The Augie bubble trouble

Rojeena Thapa

Students spending most of their time on campus and in the surrounding area form a very narrow perspective of the world in a phenomenon known as the college bubble. This is especially true for the students here in Augie who grew up near the Quad Cities. However, the out-of-state and international students moved here for college. Due to this shift, they might have a different perspective on the Augie bubble as it impacts them differently. 

The students who grew up in the Quad Cities are familiar with the city and what it offers. Growing up here, they are familiar with the area, the neighborhood and even the people. With family and friends nearby, it is easy to socialize, go home during holidays or have your immediate family near during times of emergencies. 

However, college students need to break out of their bubbles and get real-world experience to be successful in their careers and personal lives, something international and out-of-state students have experienced coming to Augie. 

When the students are familiar with the area, they form a comfortable boundary. Especially going to a college around their hometown, they tend to meet people from the same high school or acquaintances from the locality, which does not push them out of their box. Rather, they might form connections with people and places they have been familiar with since childhood. 

Even students from further away may not have a car on campus, preventing them from traveling more. This means that they rely on others to leave the bubble, or may prefer to stay only on-campus.

The QC area and Augie Campus shelter students from real-world challenges. Students should engage in internships, volunteer work and study abroad or travel programs to gain new perspectives and skills that will broaden their horizons.  

However, for out-of-state and international students, the college bubble is a little different. Students coming to the quad cities from other parts of the states and the world find it a little restricting and isolating to be spending time in the Quad Cities only. There isn’t much to explore for the entire four years of college. Especially without families and hometown friends, it might be a little difficult to adjust.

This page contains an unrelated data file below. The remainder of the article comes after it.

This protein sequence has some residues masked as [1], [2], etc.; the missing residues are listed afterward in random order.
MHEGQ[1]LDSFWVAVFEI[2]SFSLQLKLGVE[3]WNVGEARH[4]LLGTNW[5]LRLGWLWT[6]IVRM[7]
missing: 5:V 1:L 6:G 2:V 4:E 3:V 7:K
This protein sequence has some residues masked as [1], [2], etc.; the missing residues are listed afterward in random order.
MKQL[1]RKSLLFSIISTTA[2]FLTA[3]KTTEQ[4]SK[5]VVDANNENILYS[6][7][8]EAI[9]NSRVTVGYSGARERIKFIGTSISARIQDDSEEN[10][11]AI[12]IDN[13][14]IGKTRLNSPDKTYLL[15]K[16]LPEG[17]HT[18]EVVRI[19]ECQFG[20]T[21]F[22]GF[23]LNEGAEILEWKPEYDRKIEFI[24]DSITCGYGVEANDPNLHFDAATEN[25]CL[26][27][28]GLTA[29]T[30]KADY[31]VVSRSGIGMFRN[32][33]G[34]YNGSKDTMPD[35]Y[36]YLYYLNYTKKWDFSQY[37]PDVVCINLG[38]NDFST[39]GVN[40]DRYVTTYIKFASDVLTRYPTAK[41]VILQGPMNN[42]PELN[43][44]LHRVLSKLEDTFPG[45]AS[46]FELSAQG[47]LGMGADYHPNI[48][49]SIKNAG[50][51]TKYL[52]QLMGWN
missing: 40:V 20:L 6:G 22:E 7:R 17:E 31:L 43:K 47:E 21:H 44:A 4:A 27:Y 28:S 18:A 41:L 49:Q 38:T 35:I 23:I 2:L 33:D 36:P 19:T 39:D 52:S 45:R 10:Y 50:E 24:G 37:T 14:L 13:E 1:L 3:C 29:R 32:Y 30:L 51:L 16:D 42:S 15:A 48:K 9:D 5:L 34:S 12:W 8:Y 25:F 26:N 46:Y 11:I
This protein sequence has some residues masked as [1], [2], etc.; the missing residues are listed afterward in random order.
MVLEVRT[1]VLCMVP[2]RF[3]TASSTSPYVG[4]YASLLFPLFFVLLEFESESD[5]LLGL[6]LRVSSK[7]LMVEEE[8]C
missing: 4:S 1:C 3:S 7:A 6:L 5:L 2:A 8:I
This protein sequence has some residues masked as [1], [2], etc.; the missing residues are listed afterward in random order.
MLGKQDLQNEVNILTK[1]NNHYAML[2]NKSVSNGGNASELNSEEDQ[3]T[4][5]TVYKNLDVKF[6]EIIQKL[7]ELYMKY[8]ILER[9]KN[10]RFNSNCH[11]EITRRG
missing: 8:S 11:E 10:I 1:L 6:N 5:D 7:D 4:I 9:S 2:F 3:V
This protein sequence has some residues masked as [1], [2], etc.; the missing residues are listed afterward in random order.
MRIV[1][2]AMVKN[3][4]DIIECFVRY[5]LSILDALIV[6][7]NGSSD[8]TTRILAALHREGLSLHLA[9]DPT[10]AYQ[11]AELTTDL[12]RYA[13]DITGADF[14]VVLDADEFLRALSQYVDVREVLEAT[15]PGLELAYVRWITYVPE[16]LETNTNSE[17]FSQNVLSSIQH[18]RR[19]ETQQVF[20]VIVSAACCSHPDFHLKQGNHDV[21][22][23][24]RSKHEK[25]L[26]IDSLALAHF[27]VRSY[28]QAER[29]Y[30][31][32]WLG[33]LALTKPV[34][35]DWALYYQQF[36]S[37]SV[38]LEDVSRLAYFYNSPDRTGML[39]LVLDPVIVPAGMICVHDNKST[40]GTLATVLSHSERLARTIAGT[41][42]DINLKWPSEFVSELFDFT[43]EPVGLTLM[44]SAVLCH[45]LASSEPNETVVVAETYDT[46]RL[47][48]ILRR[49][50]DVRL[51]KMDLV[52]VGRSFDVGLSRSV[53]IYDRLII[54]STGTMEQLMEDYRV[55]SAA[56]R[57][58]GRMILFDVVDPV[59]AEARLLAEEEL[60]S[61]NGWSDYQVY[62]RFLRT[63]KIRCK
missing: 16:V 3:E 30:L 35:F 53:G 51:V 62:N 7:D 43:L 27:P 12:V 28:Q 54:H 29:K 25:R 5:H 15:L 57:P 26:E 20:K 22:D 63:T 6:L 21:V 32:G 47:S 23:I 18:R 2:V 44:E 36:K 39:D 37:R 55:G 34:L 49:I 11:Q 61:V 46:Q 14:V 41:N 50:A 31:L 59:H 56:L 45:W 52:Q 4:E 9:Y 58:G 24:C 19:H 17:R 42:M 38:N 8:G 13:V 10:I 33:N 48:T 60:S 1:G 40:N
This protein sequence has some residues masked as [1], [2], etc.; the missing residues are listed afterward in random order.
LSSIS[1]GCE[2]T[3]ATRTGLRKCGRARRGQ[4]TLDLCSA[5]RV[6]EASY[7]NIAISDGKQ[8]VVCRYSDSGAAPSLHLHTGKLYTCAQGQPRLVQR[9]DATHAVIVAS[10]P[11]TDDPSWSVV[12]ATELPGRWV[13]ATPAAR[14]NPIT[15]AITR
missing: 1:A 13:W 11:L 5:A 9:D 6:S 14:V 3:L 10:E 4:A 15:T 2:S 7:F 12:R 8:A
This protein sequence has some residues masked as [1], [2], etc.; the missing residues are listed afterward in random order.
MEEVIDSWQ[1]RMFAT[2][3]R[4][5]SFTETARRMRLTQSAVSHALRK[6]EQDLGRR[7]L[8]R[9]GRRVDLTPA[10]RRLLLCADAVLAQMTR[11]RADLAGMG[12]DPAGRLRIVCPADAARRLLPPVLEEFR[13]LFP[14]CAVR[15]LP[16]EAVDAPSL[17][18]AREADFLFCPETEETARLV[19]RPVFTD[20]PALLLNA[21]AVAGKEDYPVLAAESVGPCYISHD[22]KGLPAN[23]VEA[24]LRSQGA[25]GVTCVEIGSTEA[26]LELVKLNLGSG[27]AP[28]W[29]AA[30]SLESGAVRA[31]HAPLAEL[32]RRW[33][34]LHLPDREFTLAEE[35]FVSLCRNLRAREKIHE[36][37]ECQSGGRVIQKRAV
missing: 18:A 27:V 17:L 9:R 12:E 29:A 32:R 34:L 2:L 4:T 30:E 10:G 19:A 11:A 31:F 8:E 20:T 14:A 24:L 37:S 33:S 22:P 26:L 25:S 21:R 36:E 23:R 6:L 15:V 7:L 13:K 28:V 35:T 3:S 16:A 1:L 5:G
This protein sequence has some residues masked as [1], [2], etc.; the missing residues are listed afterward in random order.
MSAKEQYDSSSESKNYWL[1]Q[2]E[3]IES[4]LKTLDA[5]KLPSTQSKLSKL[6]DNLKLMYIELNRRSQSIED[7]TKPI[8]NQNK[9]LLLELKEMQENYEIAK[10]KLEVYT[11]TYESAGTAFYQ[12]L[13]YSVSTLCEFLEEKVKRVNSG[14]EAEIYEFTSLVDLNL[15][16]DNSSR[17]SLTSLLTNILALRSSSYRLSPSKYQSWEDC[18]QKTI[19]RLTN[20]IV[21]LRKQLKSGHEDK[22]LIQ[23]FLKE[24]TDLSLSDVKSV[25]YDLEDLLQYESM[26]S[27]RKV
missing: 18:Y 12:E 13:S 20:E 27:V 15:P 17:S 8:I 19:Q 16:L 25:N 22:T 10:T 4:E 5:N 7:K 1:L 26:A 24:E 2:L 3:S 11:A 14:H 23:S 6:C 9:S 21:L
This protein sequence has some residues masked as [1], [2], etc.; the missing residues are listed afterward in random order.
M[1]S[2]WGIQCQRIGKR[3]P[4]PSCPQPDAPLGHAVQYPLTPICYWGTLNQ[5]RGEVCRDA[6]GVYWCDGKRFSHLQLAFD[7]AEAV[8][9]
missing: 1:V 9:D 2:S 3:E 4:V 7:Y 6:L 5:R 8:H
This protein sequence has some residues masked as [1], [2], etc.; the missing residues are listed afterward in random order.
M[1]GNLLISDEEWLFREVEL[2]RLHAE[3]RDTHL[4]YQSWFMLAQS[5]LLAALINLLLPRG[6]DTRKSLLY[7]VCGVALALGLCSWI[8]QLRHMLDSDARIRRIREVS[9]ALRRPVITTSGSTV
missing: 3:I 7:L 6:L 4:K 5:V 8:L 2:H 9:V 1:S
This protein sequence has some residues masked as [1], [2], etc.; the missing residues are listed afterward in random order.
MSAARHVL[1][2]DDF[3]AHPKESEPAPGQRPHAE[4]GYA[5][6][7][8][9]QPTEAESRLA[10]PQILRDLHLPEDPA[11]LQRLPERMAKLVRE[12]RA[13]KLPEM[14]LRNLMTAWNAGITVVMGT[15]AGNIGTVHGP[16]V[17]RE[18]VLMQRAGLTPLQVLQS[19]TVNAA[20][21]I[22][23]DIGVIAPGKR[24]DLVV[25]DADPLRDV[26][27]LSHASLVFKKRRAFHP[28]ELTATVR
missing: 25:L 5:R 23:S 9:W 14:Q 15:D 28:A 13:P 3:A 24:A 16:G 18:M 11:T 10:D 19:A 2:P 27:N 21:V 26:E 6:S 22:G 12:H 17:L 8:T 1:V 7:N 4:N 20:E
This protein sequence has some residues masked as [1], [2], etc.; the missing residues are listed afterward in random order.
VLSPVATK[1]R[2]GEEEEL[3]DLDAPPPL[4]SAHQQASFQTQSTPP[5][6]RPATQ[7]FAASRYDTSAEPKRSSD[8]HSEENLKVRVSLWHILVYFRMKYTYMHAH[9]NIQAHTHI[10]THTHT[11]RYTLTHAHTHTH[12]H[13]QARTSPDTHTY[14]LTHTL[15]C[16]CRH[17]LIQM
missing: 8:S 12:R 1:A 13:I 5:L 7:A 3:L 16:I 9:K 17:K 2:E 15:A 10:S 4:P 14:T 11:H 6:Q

Sambriddhi Pandey, a First-Year from Nepal recollects how difficult it can be to break the bubble. 

“I grew up in a different country for 19 years. With different cultures, people and even the surroundings, it is different once you come here,” Pandey said. 

I personally have experienced bubble trouble when I first came to campus. Coming through sophomore year, my radius around campus has extended a little where I know places beyond the Quad Cities. However, it gets a little gloomy to be in an unfamiliar place for quite a while. 

“There are a lot of things to experience everyday, but in hindsight, there are so many new things to learn. It can be overwhelming but hopping from one bubble to another helps me grow out of my comfort zone,” Pandey said.

As I meet new people, I have asked them about their favorite spots on campus and in the Quad Cities. I have noticed a common trend where the domestic students from the QC area always have a good dining recommendation off the top of their heads. However, out-of-state and international students have a few spots off campus and like to hang out on the campus premises because of familiarity, as they feel more comfortable on-campus rather than exploring an unfamiliar area. 

Ultimately, breaking out of the college bubble requires a willingness to step outside of one’s comfort zone and explore new opportunities and experiences. While this can be challenging, it can also be incredibly rewarding, providing students with valuable skills, perspectives and relationships that can benefit them throughout their personal and professional lives. By embracing the opportunities available to them, students can break down the barriers of the college bubble and engage more fully with the world around them.